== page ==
by Norm Winick

Bob Sheehan has served as the Mayor of Galesburg for nearly two and a half years now. Some of his supporters have been grumbling that he's not lived up to his promises, that he's sold out to the power elite of the community or that he hasn't yet made his mark on Galesburg.

Sheehan has heard those complaints and he doesn't think they ring true. ''You can't please everybody but to say that I've caved in is inaccurate. They might point to a specific issue and try to make that case but I say look at the big picture. I have been getting more people involved on boards and commissions. I acknowledge that it's gone slower than I had hoped but I don't know any mayor who's ever had as many nominees turned down by the City Council as I did by the last one. Change comes about slowly and I've made some substantive changes: there had never been a woman on the EDC; there is now. There had never been a representative of organized labor; there is now. I feel that we're trying to get many different people involved. Yes, I have made some reappointments but I have put in new people, too. I believe that the EDC needs to be a public-private partnership but I just don't know what its future will be.''

''I feel that I have lived up to my promise that councilmen will be allowed to speak their views. They are not gavelled down at meetings. They can speak their minds-- even when I totally disagree with them.''

''Some people think that you can just wave a magic wand and solve the city's problems but that just isn't true. I didn't have any illusions about snapping my fingers or waving a wand. I know my feelings were different from the majority of the previous council and we're still finding out what this new council is all about. The lack of a willing, cooperative council at first was a great problem. I was constantly in the minority with them and that made it extremely difficult to get the things I wanted done.''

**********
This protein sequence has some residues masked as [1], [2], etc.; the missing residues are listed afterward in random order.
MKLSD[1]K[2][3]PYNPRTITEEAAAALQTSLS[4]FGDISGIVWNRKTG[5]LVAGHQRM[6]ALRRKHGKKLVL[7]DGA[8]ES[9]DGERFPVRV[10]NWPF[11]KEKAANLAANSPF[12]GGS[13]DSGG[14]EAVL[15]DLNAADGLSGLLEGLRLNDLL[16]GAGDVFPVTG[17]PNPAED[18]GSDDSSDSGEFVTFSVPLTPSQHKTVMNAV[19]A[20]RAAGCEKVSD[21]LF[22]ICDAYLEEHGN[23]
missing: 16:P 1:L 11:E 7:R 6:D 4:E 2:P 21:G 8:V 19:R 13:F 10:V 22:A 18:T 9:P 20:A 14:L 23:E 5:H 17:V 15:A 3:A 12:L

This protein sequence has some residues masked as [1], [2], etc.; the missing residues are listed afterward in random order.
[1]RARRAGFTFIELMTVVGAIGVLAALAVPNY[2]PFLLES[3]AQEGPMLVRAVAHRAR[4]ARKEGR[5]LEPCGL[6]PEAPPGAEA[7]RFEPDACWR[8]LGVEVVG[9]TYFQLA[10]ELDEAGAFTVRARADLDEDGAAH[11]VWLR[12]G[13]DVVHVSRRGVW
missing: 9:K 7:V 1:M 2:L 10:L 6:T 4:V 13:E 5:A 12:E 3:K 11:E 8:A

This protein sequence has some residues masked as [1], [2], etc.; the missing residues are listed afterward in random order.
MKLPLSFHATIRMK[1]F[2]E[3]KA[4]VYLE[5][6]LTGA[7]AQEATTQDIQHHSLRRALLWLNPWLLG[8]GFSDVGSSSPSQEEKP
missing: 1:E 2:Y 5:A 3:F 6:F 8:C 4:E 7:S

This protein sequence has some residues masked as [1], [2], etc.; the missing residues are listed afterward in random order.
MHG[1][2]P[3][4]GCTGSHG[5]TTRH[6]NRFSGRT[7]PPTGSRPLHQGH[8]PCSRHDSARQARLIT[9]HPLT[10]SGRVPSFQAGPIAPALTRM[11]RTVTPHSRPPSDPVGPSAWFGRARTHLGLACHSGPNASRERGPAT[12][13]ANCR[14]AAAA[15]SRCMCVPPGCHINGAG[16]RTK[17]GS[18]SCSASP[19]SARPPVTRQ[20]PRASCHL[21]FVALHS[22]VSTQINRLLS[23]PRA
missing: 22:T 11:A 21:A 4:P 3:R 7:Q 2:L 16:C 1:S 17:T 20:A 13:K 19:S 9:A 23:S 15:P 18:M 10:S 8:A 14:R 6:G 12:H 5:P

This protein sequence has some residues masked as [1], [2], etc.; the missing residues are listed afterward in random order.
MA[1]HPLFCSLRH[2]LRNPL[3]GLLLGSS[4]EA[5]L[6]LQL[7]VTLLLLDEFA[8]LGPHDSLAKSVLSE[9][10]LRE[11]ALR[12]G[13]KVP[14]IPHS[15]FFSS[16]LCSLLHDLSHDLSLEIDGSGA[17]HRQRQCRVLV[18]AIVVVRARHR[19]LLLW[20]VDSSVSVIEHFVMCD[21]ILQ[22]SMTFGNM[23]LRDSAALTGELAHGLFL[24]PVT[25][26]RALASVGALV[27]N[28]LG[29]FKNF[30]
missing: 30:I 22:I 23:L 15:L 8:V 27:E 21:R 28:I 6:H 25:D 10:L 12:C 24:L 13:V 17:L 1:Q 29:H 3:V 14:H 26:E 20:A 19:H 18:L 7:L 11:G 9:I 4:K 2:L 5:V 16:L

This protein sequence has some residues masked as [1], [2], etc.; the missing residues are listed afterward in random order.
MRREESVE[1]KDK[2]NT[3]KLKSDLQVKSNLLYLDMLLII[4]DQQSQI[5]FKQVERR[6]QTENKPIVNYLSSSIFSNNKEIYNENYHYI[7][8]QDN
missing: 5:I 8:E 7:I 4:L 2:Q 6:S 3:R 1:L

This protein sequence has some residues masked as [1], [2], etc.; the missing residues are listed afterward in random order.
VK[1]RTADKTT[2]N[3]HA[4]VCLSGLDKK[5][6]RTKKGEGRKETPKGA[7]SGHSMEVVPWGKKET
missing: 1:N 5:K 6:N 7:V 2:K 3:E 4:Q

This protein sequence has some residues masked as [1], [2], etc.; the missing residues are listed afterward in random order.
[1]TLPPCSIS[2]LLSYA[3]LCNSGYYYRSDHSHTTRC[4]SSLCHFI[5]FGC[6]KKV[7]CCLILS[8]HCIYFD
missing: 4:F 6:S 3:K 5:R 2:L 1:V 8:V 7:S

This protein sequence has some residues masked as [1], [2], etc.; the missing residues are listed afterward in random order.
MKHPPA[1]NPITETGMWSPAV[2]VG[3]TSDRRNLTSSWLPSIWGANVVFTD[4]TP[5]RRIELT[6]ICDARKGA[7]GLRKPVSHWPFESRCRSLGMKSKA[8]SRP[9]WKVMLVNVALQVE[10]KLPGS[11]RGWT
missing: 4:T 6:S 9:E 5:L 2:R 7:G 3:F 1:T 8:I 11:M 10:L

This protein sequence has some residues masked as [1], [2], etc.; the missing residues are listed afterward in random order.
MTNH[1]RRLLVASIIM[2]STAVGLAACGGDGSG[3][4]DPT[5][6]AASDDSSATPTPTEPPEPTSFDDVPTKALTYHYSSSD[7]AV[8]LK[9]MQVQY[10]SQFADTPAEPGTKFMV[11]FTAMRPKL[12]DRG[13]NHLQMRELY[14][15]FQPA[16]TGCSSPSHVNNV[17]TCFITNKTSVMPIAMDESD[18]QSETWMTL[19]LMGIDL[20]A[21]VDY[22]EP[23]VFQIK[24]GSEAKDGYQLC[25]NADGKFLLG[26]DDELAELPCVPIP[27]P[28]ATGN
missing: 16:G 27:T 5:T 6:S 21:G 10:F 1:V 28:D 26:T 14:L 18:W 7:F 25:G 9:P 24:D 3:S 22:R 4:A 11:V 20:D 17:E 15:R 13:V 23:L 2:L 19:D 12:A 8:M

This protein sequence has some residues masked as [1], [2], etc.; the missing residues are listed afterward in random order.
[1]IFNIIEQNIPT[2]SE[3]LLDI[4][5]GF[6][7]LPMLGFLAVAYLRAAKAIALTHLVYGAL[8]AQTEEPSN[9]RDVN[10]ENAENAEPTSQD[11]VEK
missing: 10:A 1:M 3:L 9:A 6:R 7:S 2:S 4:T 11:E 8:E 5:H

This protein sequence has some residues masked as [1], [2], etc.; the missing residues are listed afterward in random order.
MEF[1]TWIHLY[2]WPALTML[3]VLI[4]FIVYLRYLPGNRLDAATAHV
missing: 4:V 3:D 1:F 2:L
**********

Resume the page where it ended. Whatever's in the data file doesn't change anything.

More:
''I don't believe Gene Rude, Roland Paulsgrove and Bill Hayes lost their seats primarily because they supported the burning ban. I think the voters saw what I saw-- that at times it seemed like they were voting to be a block just to try to embarrass me. That doesn't put the city first. There were times, they weren't even sticking to the issues.''

While not seeing it as the major factor in the defeat of three burning-ban supporters, Sheehan thinks the issue will be revisited soon. ''The administration is looking at all sorts of options to enhance leaf and yard waste pickup but I think we may see some sort of limited burning. I personally don't favor leaf burning but I could support some sort of burning of large limbs.''

Since becoming mayor, Sheehan has quit his full-time job at Midwest Photo Service. He's back working parttime but agrees that mayoring takes up a lot of time. ''I felt I was doing too many things at once, what with mayoring and working and coaching. You have to make personal choices for yourself and I chose to forfeit the full-time job.'' Both of his two predecessors had similar problems juggling mayoral duties and full-time employment but Sheehan is not willing to say the mayor's job should be full-time. ''I'd say I average about 20-30 hours a week on mayoral duties,'' added Sheehan. ''The job comes in spurts; there are some quiet times but there are weeks when I seem to get no time to myself. There is a lot of reading and preparation for meetings. I try to read every document in my packets and that's probably over 100 pages each meeting-- not including the bills and other regular items.''